Rangers chief executive Charles Green has claimed 'bigotry' was one of the reasons behind his club being denied a place in the Clydesdale Bank Premier League.
Green's Sevco consortium purchased the assets and business of Rangers when the club were consigned to liquidation over the summer. SPL clubs then voted against the newco being admitted to Scottish football's top-flight, before Scottish Football League sides voted in favour of the Glasgow giants playing in the Irn-Bru Third Division, rather than Division One.
Green told BBC Scotland: "Some of it has been driven by bigotry, some of it's been driven by jealousy and some of it's been driven by all the wrong motives."
Asked to expand on what he meant by bigotry, Green said: "We've got a position whereby Rangers were thrown out of the league and these clubs are still appealing with fans to buy season tickets.
"What's happened with Rangers, as an outsider looking in, although I am now an insider, is absolutely incredible where it seems to me the whole of Scotland have wanted to kick this giant club while it was down.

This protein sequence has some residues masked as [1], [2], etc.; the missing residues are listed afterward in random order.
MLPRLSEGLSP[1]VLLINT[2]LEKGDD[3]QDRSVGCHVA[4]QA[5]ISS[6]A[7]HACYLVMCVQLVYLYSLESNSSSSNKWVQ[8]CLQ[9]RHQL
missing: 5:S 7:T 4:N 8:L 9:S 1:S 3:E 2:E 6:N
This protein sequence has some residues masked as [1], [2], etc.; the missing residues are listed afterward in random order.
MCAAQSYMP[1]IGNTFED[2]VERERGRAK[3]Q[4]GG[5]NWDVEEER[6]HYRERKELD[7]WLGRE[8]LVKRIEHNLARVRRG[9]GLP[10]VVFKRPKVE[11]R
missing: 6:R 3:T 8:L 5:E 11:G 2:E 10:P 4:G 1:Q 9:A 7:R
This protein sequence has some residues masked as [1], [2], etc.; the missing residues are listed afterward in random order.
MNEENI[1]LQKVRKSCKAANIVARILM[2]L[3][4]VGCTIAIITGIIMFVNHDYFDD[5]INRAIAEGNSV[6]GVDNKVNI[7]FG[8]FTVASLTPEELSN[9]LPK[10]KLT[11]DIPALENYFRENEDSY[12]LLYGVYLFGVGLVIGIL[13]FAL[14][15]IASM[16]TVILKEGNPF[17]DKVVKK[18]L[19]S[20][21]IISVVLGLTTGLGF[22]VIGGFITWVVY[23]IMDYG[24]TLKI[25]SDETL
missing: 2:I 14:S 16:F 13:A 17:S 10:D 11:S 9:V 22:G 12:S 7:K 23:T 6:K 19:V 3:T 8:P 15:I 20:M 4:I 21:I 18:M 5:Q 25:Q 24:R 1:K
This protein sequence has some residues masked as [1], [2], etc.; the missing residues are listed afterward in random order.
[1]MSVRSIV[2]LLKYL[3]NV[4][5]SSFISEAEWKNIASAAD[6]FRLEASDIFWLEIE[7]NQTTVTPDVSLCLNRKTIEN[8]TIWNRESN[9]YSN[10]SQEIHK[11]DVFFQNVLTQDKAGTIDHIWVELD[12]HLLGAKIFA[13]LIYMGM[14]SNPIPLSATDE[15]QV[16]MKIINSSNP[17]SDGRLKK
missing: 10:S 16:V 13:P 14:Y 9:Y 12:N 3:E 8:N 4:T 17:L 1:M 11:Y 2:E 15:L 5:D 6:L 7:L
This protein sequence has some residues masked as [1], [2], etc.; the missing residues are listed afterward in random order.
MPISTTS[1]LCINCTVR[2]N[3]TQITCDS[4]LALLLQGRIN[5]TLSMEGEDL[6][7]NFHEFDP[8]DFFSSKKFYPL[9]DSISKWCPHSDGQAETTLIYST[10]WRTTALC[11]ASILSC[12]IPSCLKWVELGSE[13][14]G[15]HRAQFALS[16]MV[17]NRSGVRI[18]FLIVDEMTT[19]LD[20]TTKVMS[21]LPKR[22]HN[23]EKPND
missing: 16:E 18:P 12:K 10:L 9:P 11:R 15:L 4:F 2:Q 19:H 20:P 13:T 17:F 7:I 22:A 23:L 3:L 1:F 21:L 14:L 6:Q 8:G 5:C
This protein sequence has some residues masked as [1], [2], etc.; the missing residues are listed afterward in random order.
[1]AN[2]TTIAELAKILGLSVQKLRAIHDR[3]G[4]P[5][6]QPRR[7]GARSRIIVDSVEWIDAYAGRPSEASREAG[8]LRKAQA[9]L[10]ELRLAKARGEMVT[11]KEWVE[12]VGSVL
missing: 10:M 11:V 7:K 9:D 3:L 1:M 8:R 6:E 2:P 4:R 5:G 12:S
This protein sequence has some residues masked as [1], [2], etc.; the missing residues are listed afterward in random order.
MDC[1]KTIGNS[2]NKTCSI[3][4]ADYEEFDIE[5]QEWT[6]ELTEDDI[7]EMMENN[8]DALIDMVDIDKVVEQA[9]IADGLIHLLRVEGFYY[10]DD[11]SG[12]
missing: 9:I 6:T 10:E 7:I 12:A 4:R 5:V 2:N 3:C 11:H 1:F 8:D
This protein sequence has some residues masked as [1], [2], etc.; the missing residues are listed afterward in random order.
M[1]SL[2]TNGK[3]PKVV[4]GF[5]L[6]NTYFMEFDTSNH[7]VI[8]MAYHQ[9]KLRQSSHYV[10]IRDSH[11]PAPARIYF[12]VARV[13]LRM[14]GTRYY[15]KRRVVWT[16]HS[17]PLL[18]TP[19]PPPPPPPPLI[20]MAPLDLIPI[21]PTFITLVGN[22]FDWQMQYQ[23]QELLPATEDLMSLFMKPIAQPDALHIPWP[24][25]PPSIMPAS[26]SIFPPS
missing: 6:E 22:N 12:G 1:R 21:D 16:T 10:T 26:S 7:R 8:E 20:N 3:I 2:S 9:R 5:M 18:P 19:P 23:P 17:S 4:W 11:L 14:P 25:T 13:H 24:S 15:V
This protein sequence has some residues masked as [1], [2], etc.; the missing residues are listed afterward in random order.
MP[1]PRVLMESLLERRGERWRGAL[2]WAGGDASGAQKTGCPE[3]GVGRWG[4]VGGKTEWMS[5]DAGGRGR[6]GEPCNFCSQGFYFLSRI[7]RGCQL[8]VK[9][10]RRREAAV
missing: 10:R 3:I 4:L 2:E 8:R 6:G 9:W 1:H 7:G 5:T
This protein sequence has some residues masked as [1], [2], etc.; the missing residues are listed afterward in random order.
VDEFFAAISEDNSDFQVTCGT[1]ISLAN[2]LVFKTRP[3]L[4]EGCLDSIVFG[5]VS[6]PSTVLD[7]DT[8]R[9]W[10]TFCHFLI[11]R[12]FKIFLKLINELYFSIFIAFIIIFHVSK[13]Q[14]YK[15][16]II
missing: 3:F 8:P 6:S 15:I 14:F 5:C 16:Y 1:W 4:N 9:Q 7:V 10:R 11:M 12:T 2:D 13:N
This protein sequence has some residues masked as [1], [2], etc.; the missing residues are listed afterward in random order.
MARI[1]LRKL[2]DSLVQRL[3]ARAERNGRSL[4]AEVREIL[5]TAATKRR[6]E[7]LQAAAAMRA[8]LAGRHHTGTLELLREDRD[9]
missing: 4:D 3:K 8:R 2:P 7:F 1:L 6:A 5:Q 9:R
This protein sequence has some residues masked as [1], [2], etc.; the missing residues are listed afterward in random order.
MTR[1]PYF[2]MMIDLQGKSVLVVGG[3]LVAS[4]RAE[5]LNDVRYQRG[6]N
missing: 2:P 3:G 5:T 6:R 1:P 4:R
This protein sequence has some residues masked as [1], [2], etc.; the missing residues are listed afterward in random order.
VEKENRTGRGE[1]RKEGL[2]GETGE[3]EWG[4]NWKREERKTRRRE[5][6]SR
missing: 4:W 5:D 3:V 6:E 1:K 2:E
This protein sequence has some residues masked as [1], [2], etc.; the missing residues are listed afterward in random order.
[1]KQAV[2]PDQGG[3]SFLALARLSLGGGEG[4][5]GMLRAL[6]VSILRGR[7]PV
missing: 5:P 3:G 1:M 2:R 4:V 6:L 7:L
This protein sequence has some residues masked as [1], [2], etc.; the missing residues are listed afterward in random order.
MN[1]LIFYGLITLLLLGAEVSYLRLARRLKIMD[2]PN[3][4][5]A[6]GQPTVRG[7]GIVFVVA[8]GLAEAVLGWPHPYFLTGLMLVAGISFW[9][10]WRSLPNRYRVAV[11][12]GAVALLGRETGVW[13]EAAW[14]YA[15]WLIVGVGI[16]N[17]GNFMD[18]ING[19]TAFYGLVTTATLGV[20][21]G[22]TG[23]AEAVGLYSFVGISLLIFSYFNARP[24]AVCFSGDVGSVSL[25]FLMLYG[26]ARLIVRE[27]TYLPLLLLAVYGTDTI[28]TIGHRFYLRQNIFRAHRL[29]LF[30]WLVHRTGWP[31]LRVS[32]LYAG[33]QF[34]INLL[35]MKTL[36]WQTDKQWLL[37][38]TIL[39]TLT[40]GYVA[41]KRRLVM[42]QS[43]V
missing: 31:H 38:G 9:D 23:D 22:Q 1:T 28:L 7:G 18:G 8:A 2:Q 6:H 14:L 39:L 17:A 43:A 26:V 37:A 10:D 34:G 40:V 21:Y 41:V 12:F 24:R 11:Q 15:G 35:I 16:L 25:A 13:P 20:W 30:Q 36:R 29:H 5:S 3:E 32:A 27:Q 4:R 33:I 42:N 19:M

"I think justice has been done. The club were fined 10 points, it received a £190,000 fine, it was then put out the SPL, it was then put down to the Third Division, it has had to pay all the Scottish club debts, which wouldn't normally happen for a newco to be obliged to pay oldco's debts.
"We're also now paying European debts and there is still a potential cloud hanging over the club from the SPL over EBT issues. I had meetings last week with some UEFA officials who say this is unprecedented in Europe."
Rangers played their first competitive match of the new regime on Sunday when they claimed an extra-time win over Brechin in the Ramsdens Cup. The game was given the go-ahead on Friday night when the club was granted conditional Scottish Football Association membership.
Green said: "My frustration's been, after 30 years of business, I have never experienced anything like the last three months. Some of the business decisions that have been made really have been nonsensical from a business point of view.
"One of the meetings I went to, one of the reasons why SPL chairmen were under pressure to do something with Rangers was they [fans] wouldn't buy season tickets until Rangers were thrown out of the league."